Thursday, October 1, 2009

Indian Spiced Celery, Potato and White Bean Bisque

We started our dinner tonight with an Indian spiced soup. Going to two Indian markets yesterday I had Indian food on the brain and couldn’t stop thinking about it so I went with those flavors for our first course.

This soup did not come from a recipe it is a result of what I had on hand. I wanted something hardy and warming since it was so cool today on the east coast. When I want to make “cream soups” I frequently use either white beans or potatoes as the base, but today I used both. The celery was organic and had beautiful dark green leaves that gave the soup its color.

Even though this soup looks like split pea it tastes nothing like it. Although the texture of the soup is rich and thick like you would expect of split pea soup. This soup has the unmistakable aroma of Indian food.

Indian Spiced Celery, Potato and White Bean Bisque
Serves 6 – approximate 2 cups portions


1 yellow onion, peeled and roughly chopped
3 cloves garlic, peeled and minced
20 ounces potatoes, scrubbed and roughly chopped (if not organic peel)
2 cups cooked white beans (no salt added)
4 cups celery, roughly chopped including leaves
1 teaspoon kosher salt
1 ¼ teaspoon turmeric
1 ¼ teaspoon black mustard seeds
¼ teaspoon cumin seeds
¼ teaspoon fenugreek
¼ teaspoon coriander
¼ teaspoon freshly ground black pepper
water to cover the vegetables
1 tablespoon white vinegar
6 tablespoons reduced fat coconut milk
2 tablespoons cilantro for garnish


Water sauté the onions and garlic until soft. Add the remaining ingredients and enough water to cover the vegetables. Cook until are the vegetables are soft. Process the soup in your blender until it is completely smooth. Return to a saucepan and cook on low until ready to serve.

When you are ready to serve add the white vinegar to the soup and stir. Taste the soup for salt and pepper and adjust as necessary. In each serving swirl a tablespoon of coconut milk and garnish with fresh cilantro.

Nutritional Information:

Amount Per Serving
Calories - 196.15
Calories From Fat (8%) - 16.44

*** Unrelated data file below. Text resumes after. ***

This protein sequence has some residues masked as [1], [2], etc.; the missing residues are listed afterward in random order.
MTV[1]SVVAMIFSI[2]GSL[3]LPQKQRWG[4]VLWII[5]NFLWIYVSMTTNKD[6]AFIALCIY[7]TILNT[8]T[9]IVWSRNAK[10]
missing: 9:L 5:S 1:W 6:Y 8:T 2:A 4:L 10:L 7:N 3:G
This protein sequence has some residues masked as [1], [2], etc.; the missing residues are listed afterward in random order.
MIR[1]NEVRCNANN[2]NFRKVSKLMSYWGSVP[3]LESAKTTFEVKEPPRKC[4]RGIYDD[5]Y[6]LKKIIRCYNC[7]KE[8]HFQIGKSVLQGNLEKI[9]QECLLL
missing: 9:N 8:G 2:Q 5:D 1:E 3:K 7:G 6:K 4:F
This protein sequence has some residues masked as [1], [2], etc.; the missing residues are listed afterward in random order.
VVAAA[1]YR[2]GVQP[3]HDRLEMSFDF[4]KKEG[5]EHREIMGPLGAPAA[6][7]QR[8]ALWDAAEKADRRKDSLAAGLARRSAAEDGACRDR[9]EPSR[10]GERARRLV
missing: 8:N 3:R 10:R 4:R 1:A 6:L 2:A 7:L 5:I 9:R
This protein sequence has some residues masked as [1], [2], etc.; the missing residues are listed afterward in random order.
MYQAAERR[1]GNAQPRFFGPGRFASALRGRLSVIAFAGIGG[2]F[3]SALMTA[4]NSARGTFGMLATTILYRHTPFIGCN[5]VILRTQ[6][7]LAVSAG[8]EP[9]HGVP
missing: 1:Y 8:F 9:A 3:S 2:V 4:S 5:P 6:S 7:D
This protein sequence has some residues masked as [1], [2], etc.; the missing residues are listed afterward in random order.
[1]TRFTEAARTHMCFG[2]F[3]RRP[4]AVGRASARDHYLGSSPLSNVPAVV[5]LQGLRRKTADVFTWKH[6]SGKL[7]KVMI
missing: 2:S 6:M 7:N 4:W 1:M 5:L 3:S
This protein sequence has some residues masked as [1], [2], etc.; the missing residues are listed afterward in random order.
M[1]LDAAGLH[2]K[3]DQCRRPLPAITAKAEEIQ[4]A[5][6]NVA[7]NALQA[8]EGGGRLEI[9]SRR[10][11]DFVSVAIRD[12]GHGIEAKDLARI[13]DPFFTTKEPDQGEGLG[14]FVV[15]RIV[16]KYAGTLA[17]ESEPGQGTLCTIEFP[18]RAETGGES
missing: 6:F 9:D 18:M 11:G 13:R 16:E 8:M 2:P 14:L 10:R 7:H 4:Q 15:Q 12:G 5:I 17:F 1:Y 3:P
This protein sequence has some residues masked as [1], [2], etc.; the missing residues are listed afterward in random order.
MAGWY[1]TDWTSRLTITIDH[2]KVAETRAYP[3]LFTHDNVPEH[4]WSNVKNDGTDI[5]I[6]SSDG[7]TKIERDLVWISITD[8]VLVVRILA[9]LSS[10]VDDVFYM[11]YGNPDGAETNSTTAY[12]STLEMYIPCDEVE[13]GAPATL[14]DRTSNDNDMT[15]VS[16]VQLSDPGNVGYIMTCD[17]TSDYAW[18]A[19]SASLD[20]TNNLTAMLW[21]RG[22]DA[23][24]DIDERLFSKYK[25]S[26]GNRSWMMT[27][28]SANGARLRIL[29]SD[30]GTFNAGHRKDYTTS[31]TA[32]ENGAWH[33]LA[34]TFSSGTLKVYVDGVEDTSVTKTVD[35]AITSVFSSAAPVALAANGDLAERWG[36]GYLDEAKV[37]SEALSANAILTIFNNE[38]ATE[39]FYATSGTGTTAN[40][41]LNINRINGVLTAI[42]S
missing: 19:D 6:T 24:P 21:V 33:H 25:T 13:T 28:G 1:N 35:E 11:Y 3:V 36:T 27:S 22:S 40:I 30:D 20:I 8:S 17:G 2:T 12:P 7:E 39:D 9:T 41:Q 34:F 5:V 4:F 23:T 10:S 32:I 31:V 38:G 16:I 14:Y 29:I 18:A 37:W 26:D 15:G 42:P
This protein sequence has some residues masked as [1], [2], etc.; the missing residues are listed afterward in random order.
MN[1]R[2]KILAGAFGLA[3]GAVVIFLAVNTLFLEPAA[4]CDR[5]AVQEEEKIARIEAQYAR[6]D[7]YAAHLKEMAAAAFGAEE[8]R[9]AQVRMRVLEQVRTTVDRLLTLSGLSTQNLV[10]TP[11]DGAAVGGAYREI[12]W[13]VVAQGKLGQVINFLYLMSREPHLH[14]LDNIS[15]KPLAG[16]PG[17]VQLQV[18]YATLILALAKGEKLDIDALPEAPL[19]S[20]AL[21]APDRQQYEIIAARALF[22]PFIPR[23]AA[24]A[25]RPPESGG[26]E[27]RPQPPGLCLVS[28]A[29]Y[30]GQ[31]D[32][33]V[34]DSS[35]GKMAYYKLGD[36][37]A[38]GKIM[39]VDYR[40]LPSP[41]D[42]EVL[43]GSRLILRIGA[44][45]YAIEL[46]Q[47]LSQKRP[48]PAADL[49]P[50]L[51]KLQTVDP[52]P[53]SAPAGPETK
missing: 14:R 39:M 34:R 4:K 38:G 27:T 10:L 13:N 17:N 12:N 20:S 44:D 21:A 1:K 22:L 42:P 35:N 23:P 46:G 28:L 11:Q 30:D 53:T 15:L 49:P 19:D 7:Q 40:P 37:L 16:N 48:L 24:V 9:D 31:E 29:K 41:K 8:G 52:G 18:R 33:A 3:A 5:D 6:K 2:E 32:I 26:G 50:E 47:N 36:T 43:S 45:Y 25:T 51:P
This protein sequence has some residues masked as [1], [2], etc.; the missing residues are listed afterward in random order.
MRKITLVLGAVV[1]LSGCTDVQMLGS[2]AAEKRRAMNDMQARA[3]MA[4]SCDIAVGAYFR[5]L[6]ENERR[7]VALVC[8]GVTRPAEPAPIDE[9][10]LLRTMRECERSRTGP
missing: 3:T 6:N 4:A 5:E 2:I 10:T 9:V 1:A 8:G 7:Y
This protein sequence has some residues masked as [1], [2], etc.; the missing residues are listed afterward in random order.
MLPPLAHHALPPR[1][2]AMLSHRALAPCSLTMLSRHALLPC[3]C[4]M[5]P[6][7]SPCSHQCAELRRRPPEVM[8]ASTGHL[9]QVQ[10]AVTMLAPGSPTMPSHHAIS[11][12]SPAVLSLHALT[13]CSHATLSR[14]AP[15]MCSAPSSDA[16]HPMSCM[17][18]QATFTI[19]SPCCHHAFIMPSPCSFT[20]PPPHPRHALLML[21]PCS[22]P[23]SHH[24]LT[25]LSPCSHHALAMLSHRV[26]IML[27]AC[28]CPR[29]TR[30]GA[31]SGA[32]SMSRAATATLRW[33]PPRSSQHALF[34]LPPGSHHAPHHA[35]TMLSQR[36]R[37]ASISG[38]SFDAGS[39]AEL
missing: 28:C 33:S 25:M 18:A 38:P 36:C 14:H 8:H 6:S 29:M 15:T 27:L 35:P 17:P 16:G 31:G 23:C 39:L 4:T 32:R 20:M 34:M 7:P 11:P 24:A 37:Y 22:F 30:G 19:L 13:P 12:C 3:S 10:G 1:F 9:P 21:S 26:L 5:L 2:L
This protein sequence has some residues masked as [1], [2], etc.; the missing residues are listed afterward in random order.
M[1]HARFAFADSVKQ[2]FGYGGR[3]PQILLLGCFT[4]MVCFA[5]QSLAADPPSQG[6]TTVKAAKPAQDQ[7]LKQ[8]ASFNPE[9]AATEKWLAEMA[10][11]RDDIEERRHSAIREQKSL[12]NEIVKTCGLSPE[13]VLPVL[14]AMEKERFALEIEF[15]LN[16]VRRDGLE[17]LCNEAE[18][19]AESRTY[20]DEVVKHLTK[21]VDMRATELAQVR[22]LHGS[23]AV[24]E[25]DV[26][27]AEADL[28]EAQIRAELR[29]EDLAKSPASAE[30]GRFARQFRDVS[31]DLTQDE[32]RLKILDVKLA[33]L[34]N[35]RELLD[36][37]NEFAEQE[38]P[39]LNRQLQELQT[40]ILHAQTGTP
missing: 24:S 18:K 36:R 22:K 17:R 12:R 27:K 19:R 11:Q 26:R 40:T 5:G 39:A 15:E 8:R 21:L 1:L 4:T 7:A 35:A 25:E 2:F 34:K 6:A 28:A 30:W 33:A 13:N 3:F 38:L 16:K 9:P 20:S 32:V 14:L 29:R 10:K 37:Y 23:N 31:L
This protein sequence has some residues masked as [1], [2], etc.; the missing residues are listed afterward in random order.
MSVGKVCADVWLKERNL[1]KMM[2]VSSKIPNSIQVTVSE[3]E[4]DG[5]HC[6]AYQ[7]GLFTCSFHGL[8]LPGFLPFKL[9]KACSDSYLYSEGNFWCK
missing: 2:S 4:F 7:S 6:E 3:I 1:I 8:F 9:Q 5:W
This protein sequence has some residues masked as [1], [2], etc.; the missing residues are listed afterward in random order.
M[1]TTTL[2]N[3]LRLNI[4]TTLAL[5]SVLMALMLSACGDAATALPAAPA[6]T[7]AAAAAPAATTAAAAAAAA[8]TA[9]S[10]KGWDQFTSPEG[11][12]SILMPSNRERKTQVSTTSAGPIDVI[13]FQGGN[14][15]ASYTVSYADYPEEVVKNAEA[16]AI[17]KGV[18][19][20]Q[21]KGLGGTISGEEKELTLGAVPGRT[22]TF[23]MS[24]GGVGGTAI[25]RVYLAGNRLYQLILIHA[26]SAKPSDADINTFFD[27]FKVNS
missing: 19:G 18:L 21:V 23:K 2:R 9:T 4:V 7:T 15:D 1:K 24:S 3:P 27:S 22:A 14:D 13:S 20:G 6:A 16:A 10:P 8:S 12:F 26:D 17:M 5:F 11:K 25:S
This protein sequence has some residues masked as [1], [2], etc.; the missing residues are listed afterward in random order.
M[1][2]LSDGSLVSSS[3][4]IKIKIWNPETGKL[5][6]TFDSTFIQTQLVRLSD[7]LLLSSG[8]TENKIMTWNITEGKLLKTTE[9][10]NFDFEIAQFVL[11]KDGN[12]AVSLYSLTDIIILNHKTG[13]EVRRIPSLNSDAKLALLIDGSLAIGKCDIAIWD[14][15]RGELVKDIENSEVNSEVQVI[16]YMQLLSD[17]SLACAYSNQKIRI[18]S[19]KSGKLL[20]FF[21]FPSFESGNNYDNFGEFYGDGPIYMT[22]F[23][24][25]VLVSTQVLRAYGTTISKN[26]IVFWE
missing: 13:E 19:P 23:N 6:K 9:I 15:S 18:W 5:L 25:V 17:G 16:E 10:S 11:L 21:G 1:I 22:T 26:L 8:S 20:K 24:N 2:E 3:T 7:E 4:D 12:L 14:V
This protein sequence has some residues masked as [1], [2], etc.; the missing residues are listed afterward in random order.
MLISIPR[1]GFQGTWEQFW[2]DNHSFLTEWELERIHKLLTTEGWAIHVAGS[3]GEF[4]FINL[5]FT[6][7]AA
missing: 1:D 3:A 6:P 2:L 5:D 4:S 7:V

Total Fat - 1.79g
Saturated Fat - 0.94g
Cholesterol - 0mg
Sodium - 393.79mg
Potassium - 951.96mg
Total Carbohydrates - 37.67g
Fiber - 10.29g
Sugar - 3.14g
Protein - 8.44g


The first flavor you get from this soup is potato. Turmeric is the next flavor to come forward. The Indian spices are subtler than you would find in most authentic food. I liked the drizzle of coconut milk on top the soup. As with all soups the flavor of this soup will improve overnight in the refrigerator.

I have a few things I do every time I made soup and it seems to make a difference in the final product. When I add water or stock to cook the vegetables I add only enough to cover the soup and than add more if I need to. This seems to result in a richer flavor to the broth. At the end of cooking I always add a little acid, citrus juice, vinegar or wine. This has the additional benefit of needing less salt in the soup. The last thing I like to do is add fresh herbs when I serve the soup. Fresh herbs add lightness to a cooked soup.


  1. This looks like a wonderful soup full of flavor...but this is so weird...I swear we are on the same wavelength. As we speak, I am cooking a celeriac and pear soup for my post tomorrow, much plainer than your fab bisque, but much the same as the main ingredients in yours...potaotoes and celery.

    Actually today at work, I was wondering what to call it, and I thought...could I call it a bisque? But then I thought that since I didn't really know for sure what a bisque was, I should just stick to soup.

  2. Rose,

    You won't believe this but I also have a celeriac in the frig and it almost went in the soup tonight. That would have been very weird if I had used it.

    I wouldn't have thought of the pear that sounds interesting. What type of pear are you using?


  3. Bosc pears...I'm not a pear expert but I think any kind would work...I'm leaving the skins on to give a golden color to the soup.

    I used to work in a vegetarian restaurant, and one of the chefs there made a celeriac and pear soup one was years ago and I don't know exactly what she put in it other than those two ingredients, I don't even remember whether it was good, but that's what gave me the idea. Seems very autumnal. ;)

  4. Rose,

    The soups sounds really interesting. I can wait to see your recipe tomorrow. I love both pears and celeriac so why not combine them.
    How fun that you used to work in a vegetarian restaurant. That sounds right up my alley.

    I always leave the skin on organic fruits and vegs. I have convinced myself that the food has more nutrition that way and can't make myself peel it when it is organic. Chefs everyone are cringing as I type this. Oh well ;)


  5. OMG, you should open a vegan restaurant of your'd be a natural. I agree about the skin thing...can't beat organic produce.

  6. Rose,

    You are too nice. But I greatly appreciate the compliment.


  7. I mean it...have a good night.

  8. I leave the skins on too!!! That's where all the good stuff is! Insoluble Fiber, vitamins, not to mention the flavor of organic produce's skin! Yum. I myself worked in a vegan restaurant, and peeled only when absolutely necessary!


  9. Michelle,

    Thanks for stopping by. We have a friend that is a chef and I am sure he is horrified at the idea of not peeling produce. However, I agree with you on the nutritional aspect of leaving the peel on.



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